Florida and Rhode Island have become the most recent states to propose placing a cap on the amount of commission food delivery apps like Uber Eats and Door Dash can charge on orders.
If passed, Florida and Rhode Island would join Oregon and Washington, as well as some cities in the U.S. like San Francisco and New York, in limiting the amount of commission food delivery companies can charge restaurants for delivering their food to consumers. Since commissions are a main source of revenue for these apps, ceilings on commissions could have an enormously negative impact on the restaurant market during COVID.
Despite caps on commissions becoming a target by lawmakers nationwide, they hurt small restaurants and consumers. Enforcing caps, which act as a price control, will restrict the ability of these delivery apps to make a profit forcing them to charge consumers more or cut delivery services. Higher consumer prices and fewer customers create less business for these restaurants who depend on access to these apps for a large number of consumers, which affects already slim profit margins in the market.
Delivery services are a vital part of the modern restaurant industry and became essential during the pandemic. The four top U.S. delivery apps saw revenue rise a total of $3 billion collectively due to a doubling in the demand for delivery when the Covid-19 pandemic led governors to issue stay at home orders across the country. By their proposed actions, governments would be jeopardizing the sales of restaurants and harming the supply chain that supports consumer services.
Proponents of commission caps argue that without them, small restaurants would be forced to pay high fees to large tech companies that can afford to shoulder the weight of the regulation. What they are missing, however, is that these caps will ultimately harm consumers and the small businesses that depend on delivery apps.
Municipalities and states that have imposed caps on commission have witnessed the cost increase of home food delivery services. In cities that have imposed commission caps like Seattle, Chicago, San Francisco, and Portland, consumers have seen an average of $2 in fees per order added on to their bills.
The fees that delivery apps charge consumers are necessary to make up lost revenue from restaurants due to the caps, according to a statement from DoorDash. While seemingly small, these fees add another cost onto an already expensive price for delivery. Consumers, who analysts say will be hesitant to accept any additional fees and costs, are less likely to use these delivery apps, resulting in the potential for lost sales for these restaurants. In San Francisco, after caps were applied last year, Grubhub saw a 10% decrease in orders from local restaurants on their platform. The enforcement of caps in other cities and states could see more restaurants impacted in this way.
Commission caps have also caused delivery apps like Grubhub to reduce the delivery range of areas they serve. This negatively impacts those in rural areas who already have limited access to other healthy food options in their area like grocery stores.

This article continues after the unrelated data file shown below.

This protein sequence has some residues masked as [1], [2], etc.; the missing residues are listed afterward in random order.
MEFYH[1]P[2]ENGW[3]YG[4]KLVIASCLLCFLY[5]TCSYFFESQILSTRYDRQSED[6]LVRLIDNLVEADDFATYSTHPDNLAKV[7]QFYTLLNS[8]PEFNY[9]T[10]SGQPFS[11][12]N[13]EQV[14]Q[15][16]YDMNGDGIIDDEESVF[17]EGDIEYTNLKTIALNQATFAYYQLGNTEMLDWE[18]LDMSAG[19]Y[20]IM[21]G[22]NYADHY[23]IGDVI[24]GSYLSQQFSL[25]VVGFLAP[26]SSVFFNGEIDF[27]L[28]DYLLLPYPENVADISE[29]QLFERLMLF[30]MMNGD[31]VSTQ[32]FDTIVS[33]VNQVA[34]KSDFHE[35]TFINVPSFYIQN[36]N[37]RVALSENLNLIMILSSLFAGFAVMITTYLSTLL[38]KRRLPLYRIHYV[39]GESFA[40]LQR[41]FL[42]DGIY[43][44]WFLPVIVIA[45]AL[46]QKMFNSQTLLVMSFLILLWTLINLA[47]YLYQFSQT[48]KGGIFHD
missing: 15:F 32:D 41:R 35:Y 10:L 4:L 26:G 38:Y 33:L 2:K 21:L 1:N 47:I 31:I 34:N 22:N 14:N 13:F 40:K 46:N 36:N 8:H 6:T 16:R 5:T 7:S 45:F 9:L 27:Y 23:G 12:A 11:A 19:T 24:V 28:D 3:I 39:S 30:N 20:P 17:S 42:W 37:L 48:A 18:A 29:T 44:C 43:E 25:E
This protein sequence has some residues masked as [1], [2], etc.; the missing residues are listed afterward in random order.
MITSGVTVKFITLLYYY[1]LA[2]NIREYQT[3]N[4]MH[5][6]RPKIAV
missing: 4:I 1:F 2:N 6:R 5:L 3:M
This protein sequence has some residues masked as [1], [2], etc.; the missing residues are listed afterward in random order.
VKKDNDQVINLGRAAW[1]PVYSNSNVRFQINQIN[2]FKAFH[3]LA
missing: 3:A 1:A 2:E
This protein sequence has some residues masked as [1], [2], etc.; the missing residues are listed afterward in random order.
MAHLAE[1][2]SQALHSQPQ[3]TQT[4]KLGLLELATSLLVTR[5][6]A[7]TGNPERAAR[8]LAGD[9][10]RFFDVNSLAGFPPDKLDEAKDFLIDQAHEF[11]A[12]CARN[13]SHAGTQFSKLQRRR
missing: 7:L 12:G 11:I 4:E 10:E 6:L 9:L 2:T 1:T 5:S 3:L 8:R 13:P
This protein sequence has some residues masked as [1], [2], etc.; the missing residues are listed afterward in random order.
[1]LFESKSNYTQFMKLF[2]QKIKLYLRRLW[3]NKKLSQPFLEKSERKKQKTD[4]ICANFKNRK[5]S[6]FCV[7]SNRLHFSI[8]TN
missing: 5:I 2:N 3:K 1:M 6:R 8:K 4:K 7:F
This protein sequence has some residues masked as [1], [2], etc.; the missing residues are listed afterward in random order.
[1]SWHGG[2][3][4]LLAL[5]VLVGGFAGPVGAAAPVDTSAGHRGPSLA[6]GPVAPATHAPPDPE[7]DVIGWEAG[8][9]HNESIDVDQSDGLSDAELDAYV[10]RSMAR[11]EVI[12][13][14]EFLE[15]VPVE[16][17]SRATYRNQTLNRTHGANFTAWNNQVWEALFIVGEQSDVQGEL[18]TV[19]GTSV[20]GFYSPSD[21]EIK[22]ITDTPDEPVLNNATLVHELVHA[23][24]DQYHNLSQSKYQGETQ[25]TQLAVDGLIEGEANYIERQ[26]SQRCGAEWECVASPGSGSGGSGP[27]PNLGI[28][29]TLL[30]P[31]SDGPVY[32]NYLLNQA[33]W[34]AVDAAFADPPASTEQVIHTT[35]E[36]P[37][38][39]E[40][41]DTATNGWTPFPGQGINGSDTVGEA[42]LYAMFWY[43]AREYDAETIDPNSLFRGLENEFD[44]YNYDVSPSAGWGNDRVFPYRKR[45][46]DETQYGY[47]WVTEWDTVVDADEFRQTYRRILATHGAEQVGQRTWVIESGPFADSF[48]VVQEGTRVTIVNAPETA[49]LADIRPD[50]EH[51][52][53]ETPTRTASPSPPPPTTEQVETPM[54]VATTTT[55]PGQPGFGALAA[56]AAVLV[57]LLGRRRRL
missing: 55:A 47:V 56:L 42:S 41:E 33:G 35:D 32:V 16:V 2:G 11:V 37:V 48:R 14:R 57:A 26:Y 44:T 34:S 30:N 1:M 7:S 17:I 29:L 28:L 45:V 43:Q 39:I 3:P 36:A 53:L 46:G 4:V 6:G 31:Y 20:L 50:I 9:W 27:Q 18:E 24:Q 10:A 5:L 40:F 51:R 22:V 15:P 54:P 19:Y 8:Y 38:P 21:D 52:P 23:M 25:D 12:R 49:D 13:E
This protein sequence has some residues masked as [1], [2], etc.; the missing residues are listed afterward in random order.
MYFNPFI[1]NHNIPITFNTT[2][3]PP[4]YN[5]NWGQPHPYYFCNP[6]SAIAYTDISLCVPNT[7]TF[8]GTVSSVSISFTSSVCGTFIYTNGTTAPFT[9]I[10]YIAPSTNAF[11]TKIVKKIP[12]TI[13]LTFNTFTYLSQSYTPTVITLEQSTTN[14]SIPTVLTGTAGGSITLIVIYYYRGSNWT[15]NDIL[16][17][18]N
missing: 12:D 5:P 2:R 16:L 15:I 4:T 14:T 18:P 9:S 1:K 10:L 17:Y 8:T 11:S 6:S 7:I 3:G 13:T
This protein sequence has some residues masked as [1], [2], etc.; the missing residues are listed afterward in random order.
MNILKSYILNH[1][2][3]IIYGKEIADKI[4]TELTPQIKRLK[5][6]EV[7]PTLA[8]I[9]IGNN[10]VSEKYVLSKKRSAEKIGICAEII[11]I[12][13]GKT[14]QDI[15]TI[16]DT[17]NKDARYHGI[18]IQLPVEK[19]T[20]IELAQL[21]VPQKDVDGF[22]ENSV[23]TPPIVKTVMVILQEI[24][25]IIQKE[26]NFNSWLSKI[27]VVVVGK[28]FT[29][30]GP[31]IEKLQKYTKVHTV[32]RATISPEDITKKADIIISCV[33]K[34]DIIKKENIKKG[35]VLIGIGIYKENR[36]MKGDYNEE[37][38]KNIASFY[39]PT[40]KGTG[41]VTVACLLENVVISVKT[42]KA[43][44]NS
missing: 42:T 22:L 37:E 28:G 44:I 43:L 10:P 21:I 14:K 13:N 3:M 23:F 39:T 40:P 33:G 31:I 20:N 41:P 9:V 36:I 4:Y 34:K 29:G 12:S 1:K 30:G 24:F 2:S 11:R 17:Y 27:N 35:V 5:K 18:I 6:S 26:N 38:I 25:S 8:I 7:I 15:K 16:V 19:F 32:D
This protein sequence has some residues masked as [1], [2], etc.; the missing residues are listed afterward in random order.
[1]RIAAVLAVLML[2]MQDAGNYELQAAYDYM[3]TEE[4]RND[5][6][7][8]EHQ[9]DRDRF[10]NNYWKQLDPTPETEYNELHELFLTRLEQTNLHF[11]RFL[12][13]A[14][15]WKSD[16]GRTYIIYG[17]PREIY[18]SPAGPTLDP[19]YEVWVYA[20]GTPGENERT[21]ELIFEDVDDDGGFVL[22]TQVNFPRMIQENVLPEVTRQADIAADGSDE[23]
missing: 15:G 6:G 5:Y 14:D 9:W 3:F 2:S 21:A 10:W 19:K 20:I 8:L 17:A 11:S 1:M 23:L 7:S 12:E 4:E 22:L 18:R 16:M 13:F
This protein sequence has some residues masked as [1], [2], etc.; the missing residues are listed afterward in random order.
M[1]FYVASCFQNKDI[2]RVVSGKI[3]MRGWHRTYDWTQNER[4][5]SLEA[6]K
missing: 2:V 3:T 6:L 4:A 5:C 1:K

Commission caps on delivery apps do not just result in higher prices, they also have a rebound effect on the small restaurants they are meant to protect. Larger restaurant chains like McDonald’s are able to negotiate down commission rates to 15% or lower with delivery platforms because they can guarantee a high, steady volume of demand from consumers. Smaller restaurants, on the other hand, are riskier partners for delivery platforms and therefore pay higher commission rates. Setting commission caps at artificial levels forces food delivery apps to prioritize large restaurants over smaller ones, resulting in fewer partnerships with small restaurants.
Not being able to utilize food delivery platforms would mean much lower sales for smaller restaurants at a time when COVID has limited their access to the public. Larger restaurant chains and fast-food companies can afford to take a loss on the number of customers they attract, and some larger restaurant chains also have added flexibility of their own in-house delivery services. This gives them the ability to reach consumers without having to rely on digital apps or paying commissions.
On the other hand, a reduction in business for smaller restaurants with much tighter budgets and no delivery service is crushing. A typical small restaurant has a profit margin that falls between the low 3-5% range. Without a steady flow of orders, these small restaurants can find themselves in financial trouble quickly.
Despite a desire to protect smaller restaurants from food delivery apps charging excessive commissions, commission caps would clearly harm consumers and small businesses by raising prices and reducing demand. Governments should seek to remove regulations that states like Florida and Rhode Island have proposed to help out small restaurants that have been hurt badly by the pandemic.
Derek Hosford is a policy analyst at the American Consumer Institute, a nonprofit educational and research organization. For more information about the institute visit www.TheAmericanConsumer.org or follow us on Twitter @ConsumerPal.